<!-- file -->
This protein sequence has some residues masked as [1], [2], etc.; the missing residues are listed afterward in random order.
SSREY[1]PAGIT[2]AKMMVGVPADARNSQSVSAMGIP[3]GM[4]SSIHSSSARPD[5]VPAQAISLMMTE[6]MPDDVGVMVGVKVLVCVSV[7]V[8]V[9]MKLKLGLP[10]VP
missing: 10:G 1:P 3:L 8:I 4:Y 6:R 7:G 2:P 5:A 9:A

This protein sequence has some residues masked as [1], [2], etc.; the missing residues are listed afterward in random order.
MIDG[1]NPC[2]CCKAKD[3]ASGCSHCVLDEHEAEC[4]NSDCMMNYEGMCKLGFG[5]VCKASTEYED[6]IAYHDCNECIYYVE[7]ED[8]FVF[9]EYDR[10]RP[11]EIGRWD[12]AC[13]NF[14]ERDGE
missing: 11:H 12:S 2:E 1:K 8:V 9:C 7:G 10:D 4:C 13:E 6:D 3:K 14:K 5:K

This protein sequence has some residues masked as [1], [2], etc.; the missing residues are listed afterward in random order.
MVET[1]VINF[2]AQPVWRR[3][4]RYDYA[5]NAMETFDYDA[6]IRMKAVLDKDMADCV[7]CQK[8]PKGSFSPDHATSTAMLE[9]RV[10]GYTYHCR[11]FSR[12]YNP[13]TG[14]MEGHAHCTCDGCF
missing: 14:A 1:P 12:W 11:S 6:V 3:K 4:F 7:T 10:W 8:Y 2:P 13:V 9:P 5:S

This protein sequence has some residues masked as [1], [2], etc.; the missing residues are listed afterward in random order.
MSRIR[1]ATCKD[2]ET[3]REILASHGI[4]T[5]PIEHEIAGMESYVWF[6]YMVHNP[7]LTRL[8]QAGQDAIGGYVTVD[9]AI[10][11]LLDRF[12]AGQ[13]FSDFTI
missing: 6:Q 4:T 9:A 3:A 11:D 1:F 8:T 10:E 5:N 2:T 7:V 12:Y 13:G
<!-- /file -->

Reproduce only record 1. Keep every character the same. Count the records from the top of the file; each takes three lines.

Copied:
This protein sequence has some residues masked as [1], [2], etc.; the missing residues are listed afterward in random order.
SSREY[1]PAGIT[2]AKMMVGVPADARNSQSVSAMGIP[3]GM[4]SSIHSSSARPD[5]VPAQAISLMMTE[6]MPDDVGVMVGVKVLVCVSV[7]V[8]V[9]MKLKLGLP[10]VP
missing: 10:G 1:P 3:L 8:I 4:Y 6:R 7:G 2:P 5:A 9:A